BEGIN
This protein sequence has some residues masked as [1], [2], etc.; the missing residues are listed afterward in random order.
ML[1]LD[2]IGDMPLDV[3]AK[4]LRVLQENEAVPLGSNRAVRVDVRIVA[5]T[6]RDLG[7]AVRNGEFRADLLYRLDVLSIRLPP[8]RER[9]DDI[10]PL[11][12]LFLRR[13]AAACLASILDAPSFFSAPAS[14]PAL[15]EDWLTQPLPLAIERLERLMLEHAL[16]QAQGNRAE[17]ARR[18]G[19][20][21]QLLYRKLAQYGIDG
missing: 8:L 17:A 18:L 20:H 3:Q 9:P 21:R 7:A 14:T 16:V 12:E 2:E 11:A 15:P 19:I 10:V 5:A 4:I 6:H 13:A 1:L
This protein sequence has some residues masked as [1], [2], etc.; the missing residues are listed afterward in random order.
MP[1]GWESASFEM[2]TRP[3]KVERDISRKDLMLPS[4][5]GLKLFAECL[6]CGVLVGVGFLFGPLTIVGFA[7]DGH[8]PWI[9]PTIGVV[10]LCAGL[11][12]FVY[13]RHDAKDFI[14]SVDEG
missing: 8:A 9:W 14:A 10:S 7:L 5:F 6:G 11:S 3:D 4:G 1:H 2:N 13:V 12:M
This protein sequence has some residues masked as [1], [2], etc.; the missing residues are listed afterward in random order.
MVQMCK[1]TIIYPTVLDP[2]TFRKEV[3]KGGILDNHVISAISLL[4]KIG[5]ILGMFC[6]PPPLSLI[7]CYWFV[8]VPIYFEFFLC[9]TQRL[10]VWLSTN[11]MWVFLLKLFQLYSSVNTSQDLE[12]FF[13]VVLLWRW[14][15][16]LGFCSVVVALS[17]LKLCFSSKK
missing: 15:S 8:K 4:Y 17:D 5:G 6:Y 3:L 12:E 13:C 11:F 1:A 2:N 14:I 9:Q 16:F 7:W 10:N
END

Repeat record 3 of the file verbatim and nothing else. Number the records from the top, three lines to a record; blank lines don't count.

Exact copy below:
This protein sequence has some residues masked as [1], [2], etc.; the missing residues are listed afterward in random order.
MVQMCK[1]TIIYPTVLDP[2]TFRKEV[3]KGGILDNHVISAISLL[4]KIG[5]ILGMFC[6]PPPLSLI[7]CYWFV[8]VPIYFEFFLC[9]TQRL[10]VWLSTN[11]MWVFLLKLFQLYSSVNTSQDLE[12]FF[13]VVLLWRW[14][15][16]LGFCSVVVALS[17]LKLCFSSKK
missing: 15:S 8:K 4:Y 17:D 5:G 6:Y 3:L 12:E 13:C 11:F 1:A 2:N 14:I 9:Q 16:F 7:W 10:N